1984, more like 2015

Sometimes when reading classics, it begins to feel like the characters are a world away, completely unrelatable. Then, there are some books that you read that you wish were completely unrelatable, recently, 1984 by George Orwell, has become one such book.

1984

With the rise in legislation permitting government surveillance, phone tapping etc, it has begun to feel increasing like we are living in a surveillance State. There was a whole host of new laws passed in one almost unopposed bundle, following the terrorist attacks in Paris, supposedly in the name of ‘national security’. One of the big issues with this, is that people feel unable to vocally oppose the new laws, for fear of being labelled unpatriotic, or against national security. The moment words like terrorist and security come into play, people begin acting with their emotions, not their rational minds. The thought of the threat of a terrorist attack is sufficiently scary to motivate the majority of people to agree with measures that the government claims will protect them. I find this rather unnerving, because it grants the government the ability to pass extreme measures, such as permitting blanket surveillance, and do so without a comprehensive and public debate.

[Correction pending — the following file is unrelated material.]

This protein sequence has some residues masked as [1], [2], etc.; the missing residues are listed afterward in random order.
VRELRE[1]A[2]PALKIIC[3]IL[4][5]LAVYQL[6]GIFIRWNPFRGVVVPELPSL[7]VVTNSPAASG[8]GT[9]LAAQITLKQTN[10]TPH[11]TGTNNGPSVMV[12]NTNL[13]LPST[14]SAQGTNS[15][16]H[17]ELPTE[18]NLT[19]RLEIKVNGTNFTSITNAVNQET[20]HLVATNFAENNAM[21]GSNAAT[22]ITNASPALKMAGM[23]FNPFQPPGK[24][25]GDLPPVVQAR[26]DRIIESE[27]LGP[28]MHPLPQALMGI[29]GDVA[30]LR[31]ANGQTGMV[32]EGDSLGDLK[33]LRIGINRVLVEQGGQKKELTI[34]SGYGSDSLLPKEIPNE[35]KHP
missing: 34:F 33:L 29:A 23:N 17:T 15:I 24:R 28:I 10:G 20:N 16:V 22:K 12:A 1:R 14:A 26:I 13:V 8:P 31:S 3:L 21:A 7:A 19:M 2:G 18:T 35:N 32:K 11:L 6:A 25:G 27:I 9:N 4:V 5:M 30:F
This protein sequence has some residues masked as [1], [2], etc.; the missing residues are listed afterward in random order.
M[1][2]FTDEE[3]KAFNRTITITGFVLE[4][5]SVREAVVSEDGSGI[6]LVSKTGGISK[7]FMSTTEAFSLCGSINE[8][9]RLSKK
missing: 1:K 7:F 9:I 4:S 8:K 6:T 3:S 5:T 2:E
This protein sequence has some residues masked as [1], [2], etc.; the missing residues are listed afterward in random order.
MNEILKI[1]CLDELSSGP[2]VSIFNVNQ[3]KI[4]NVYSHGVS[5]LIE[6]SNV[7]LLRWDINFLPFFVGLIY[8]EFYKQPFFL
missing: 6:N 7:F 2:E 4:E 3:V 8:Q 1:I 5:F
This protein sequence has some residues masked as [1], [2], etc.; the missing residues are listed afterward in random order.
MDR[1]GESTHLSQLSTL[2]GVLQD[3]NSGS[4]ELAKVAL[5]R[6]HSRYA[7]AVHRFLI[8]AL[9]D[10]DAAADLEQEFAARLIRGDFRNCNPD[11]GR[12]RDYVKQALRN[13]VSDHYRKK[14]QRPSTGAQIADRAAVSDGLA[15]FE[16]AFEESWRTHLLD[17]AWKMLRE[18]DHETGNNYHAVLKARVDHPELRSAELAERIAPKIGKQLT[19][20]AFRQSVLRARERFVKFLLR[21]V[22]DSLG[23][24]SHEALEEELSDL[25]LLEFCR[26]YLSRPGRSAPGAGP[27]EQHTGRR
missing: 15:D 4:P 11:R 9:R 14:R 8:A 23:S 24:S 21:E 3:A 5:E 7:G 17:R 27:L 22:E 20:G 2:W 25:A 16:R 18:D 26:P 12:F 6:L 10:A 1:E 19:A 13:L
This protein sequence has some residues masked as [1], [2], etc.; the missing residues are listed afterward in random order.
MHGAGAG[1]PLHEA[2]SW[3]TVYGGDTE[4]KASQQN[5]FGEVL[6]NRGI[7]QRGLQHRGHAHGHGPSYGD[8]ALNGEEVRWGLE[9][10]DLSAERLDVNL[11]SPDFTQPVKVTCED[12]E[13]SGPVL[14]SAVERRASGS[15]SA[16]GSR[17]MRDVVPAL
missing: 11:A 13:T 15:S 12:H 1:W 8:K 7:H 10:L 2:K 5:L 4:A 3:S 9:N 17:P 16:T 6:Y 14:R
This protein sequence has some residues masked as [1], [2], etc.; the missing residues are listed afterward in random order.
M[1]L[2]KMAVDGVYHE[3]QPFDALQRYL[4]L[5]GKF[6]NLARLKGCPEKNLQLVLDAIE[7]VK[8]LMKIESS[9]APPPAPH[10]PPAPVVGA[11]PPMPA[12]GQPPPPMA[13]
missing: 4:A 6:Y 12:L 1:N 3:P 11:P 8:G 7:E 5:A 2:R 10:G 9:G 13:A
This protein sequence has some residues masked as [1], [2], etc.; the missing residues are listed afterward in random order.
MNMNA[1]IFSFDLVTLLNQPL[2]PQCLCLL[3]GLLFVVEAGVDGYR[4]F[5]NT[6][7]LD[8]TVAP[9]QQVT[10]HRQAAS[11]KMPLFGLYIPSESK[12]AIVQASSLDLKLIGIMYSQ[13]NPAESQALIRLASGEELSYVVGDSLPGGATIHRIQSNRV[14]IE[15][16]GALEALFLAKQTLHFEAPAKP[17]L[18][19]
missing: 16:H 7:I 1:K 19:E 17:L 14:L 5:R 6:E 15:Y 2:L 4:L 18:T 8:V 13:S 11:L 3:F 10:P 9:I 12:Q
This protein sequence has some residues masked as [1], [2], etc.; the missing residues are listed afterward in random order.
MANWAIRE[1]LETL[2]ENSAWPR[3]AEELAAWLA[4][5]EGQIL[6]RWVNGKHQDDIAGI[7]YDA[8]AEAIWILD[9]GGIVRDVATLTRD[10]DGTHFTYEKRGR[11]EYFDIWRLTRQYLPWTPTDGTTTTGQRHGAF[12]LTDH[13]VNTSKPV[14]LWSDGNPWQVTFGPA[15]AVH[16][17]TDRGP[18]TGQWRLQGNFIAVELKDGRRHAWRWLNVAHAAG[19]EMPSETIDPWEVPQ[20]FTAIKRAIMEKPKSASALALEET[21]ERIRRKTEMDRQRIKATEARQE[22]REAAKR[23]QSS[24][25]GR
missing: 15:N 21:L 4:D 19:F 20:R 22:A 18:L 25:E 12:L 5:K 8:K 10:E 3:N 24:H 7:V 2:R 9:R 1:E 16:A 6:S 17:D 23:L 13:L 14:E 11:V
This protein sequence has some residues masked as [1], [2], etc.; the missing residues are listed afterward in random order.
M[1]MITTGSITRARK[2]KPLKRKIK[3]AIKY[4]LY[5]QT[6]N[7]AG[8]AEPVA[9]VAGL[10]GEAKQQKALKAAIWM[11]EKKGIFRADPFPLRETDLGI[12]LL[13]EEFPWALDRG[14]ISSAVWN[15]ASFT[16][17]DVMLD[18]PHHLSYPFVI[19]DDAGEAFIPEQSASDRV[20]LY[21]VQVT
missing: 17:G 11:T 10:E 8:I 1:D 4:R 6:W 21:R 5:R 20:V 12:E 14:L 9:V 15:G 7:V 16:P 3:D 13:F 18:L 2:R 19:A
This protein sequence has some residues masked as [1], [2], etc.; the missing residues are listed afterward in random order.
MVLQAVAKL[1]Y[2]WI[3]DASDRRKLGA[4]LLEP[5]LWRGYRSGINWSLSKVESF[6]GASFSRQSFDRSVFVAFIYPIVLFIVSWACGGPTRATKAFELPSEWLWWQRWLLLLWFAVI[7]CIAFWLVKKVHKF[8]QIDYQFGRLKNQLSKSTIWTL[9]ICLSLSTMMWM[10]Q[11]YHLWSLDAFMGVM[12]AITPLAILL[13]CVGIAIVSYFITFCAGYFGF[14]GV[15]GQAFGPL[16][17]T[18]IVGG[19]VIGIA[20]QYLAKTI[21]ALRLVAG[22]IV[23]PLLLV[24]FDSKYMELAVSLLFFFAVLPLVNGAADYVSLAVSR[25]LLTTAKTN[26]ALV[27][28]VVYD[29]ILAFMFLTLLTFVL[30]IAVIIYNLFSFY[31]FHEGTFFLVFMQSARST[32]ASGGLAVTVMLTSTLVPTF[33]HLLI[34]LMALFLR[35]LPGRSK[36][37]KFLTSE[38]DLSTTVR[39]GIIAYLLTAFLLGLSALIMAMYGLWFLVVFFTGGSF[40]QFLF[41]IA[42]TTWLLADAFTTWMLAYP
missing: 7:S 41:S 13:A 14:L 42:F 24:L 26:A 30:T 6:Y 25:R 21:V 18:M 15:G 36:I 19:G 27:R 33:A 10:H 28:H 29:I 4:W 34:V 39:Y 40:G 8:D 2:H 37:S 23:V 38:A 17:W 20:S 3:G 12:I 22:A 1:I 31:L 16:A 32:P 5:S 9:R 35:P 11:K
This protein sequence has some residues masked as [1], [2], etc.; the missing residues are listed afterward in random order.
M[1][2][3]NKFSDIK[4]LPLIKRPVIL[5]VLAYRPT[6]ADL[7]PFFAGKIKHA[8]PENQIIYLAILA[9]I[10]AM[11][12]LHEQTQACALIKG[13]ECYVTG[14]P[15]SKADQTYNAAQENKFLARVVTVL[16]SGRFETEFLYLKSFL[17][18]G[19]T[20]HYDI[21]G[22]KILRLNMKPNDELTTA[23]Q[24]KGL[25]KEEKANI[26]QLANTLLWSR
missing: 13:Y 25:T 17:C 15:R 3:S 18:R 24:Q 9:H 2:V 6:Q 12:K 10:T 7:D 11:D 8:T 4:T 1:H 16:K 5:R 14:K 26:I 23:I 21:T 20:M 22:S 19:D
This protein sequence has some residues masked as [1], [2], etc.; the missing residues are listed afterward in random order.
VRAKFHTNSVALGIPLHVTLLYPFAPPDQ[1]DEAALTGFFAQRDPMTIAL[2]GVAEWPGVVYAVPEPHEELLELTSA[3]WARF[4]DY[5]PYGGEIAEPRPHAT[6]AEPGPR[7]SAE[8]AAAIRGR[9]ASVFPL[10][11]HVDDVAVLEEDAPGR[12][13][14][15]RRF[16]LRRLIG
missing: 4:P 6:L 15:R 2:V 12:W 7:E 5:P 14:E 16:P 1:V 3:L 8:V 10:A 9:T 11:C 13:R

Giving governments and security services powers to snoop into all corners of your life, and increase these powers as and when they wish, sounds eerily like an Orwellian novel. Although democratic Europe is a far cry from Orwell’s totalitarian State, the general ideas about surveillance and privacy remain pertinent. The question is, how far would you sacrifice your privacy in the name of security, and in doing so, what do we as a society lose?

Thus, I think 1984 remains as relevant today as when it was written, proving that although we feel times have changed, the overriding issues remain essentially the same.

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